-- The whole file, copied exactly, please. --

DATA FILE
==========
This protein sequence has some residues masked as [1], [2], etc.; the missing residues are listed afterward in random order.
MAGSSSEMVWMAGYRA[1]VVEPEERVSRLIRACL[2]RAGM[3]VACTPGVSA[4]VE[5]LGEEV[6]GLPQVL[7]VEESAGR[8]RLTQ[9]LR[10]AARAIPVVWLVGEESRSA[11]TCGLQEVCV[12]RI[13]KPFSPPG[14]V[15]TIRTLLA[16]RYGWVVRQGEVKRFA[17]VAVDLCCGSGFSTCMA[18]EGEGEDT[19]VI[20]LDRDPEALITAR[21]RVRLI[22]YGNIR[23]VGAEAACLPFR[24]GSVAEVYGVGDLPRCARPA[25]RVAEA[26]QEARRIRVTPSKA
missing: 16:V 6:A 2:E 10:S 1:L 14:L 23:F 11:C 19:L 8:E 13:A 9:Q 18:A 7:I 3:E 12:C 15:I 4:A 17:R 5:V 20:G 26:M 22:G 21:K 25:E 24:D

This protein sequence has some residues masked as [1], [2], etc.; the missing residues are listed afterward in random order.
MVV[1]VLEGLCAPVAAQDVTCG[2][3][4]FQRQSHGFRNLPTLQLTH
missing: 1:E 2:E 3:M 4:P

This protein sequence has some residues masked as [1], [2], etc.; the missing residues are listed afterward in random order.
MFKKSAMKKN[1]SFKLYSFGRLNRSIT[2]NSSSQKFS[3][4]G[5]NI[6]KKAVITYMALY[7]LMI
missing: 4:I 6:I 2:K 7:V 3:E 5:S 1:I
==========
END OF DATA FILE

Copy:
This protein sequence has some residues masked as [1], [2], etc.; the missing residues are listed afterward in random order.
MAGSSSEMVWMAGYRA[1]VVEPEERVSRLIRACL[2]RAGM[3]VACTPGVSA[4]VE[5]LGEEV[6]GLPQVL[7]VEESAGR[8]RLTQ[9]LR[10]AARAIPVVWLVGEESRSA[11]TCGLQEVCV[12]RI[13]KPFSPPG[14]V[15]TIRTLLA[16]RYGWVVRQGEVKRFA[17]VAVDLCCGSGFSTCMA[18]EGEGEDT[19]VI[20]LDRDPEALITAR[21]RVRLI[22]YGNIR[23]VGAEAACLPFR[24]GSVAEVYGVGDLPRCARPA[25]RVAEA[26]QEARRIRVTPSKA
missing: 16:V 6:A 2:E 10:S 1:L 14:L 23:F 11:C 19:L 8:E 13:A 9:Q 18:A 7:I 3:E 12:C 15:I 4:A 17:R 5:V 20:G 26:M 22:G 21:K 25:E 24:D

This protein sequence has some residues masked as [1], [2], etc.; the missing residues are listed afterward in random order.
MVV[1]VLEGLCAPVAAQDVTCG[2][3][4]FQRQSHGFRNLPTLQLTH
missing: 1:E 2:E 3:M 4:P

This protein sequence has some residues masked as [1], [2], etc.; the missing residues are listed afterward in random order.
MFKKSAMKKN[1]SFKLYSFGRLNRSIT[2]NSSSQKFS[3][4]G[5]NI[6]KKAVITYMALY[7]LMI
missing: 4:I 6:I 2:K 7:V 3:E 5:S 1:I